Wages and the family

Baskin Collection Additions - Wed, 04/05/2017 - 00:00

Author: Douglas, Paul H. (Paul Howard), 1892-1976, author.
Published: Chicago, Illinois : University of Chicago Press, [1927]

Currently held at: DUKE

The cry for justice : an anthology of the literature of social protest

Baskin Collection Additions - Wed, 04/05/2017 - 00:00

Published: Pasadena, California : Published by Upton Sinclair, 1921.

Currently held at: DUKE

Certain dangerous tendencies in American life : and other papers.

Baskin Collection Additions - Wed, 04/05/2017 - 00:00

Author: Harrison, Jonathan Baxter, 1835-1907, author.
Published: Boston : Houghton, Osgood and Company ; Cambridge : The Riverside Press, 1880.

Currently held at: DUKE

Nature's aristocracy, or, Battles and wounds in time of peace : a plea for the oppressed

Baskin Collection Additions - Wed, 04/05/2017 - 00:00

Author: Collins, Jennie, author.
Published: Boston : Lee and Shepard, Publishers ; New York : Lee, Shepard, and Dillingham, 1871.

Currently held at: DUKE

Pearl S. Buck letter to Frances Perkins, 1939 May 24.

Baskin Collection Additions - Tue, 04/04/2017 - 00:00

Author: Buck, Pearl S. (Pearl Sydenstricker), 1892-1973, correspondent.

Currently held at: DUKE

A Sound Mind in a Sound Body: Health Advice for Scholars and Students

Baskin Test - Mon, 04/03/2017 - 15:49
Calvin Cutter. A Treatise on Anatomy, Physiology, and Hygiene: Designed for Colleges, Academies, and Families. Philadelphia, 1852.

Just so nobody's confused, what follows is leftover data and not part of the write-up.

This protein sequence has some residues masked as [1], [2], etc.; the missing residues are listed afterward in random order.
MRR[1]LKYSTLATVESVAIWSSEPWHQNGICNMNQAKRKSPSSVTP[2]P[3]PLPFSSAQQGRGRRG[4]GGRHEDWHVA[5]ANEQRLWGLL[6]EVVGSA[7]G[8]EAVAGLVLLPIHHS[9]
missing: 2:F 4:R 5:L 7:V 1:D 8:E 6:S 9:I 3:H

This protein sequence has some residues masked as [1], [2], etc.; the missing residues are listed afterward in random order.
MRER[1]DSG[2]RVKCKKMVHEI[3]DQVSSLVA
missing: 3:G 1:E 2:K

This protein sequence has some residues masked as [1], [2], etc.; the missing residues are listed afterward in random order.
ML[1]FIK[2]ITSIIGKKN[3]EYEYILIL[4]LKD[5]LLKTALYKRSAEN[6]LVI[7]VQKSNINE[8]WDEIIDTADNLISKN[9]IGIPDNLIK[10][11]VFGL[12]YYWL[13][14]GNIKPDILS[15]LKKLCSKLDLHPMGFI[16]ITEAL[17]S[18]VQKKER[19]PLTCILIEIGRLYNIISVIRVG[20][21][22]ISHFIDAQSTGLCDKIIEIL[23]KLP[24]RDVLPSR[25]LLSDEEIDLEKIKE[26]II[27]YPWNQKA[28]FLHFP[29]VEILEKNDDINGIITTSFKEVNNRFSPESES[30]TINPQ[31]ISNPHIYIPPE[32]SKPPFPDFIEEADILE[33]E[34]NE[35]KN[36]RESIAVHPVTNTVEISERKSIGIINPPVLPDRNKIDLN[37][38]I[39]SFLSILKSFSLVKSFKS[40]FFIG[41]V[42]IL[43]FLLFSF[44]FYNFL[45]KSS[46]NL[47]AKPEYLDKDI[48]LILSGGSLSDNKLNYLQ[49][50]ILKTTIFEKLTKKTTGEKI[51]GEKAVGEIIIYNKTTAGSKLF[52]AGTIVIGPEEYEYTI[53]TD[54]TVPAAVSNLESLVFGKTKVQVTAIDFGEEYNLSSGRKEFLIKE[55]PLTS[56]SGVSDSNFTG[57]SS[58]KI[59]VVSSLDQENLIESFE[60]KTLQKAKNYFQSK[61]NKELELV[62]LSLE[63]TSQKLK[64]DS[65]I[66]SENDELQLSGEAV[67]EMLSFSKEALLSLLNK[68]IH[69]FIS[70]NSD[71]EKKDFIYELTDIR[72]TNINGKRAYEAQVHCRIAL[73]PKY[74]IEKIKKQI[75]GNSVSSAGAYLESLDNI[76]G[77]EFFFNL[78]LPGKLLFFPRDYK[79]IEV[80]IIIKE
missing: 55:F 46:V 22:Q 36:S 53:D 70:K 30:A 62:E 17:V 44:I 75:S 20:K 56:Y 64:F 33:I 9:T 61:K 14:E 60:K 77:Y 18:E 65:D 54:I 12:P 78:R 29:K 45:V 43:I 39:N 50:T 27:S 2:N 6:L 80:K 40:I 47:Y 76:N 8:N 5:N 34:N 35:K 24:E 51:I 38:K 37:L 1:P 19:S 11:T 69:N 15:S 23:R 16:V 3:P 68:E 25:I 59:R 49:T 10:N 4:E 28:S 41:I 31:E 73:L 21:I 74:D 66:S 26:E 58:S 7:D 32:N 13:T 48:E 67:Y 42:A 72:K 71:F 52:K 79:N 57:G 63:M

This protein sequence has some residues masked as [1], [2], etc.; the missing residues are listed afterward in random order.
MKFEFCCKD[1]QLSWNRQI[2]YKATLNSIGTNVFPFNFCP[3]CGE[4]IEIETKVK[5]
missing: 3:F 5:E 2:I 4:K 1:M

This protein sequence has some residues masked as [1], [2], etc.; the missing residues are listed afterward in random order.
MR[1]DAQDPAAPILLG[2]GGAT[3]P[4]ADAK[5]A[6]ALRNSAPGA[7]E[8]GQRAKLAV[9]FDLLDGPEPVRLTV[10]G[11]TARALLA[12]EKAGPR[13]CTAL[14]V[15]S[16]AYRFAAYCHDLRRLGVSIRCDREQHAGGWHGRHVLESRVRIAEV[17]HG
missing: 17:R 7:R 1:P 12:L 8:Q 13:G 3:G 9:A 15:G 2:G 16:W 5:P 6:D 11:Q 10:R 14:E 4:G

“It is an old complaint,” wrote the eighteenth-century Swiss physician Samuel-André-Auguste-David Tissot, “that study, though essentially necessary to the mind, is hurtful to the body.” Student health is the subject of a new exhibit entitled “A Sound Mind in a Sound Body: Health Advice for Scholars and Students,” now on display in the Josiah Charles Trent History of Medicine Room.

Title page to Thomas Cogan. The Haven of Health… London, 1612.

Since antiquity, scholars and students have been bombarded with warnings about the potential health hazards associated with a life of sedentary study, the medical side effects of which have been said to range from a loss of vision, cramped posture, and consumption to melancholia, bad digestion, and even hemorrhoids. Heeding these warnings, scholars and students have for centuries turned to medical guides for advice on how best to counteract the effects of “hard study.” While such guides often vary as to specifics, all commend some form of attention to diet, exercise, and regimen as means to a long and healthy life, urging adherence to an ancient ideal: mens sana in corpore sano, a sound mind in a sound body.

“Health and Strength,” Wilbur Wade Card Papers, Duke University Archives, David M. Rubenstein Rare Book & Manuscript Library, Duke University.

The items in the exhibit trace the history of medical advice written specifically for scholars and students and reflect the wide range of approaches to scholarly health.  The exhibit, on display in the Josiah Charles Trent History of Medicine Room, runs through July 16, 2017.

A Sound Mind in a Sound Body is curated by Thomas Gillan, Josiah Charles Trent History of Medicine Intern

The post A Sound Mind in a Sound Body: Health Advice for Scholars and Students appeared first on The Devil's Tale.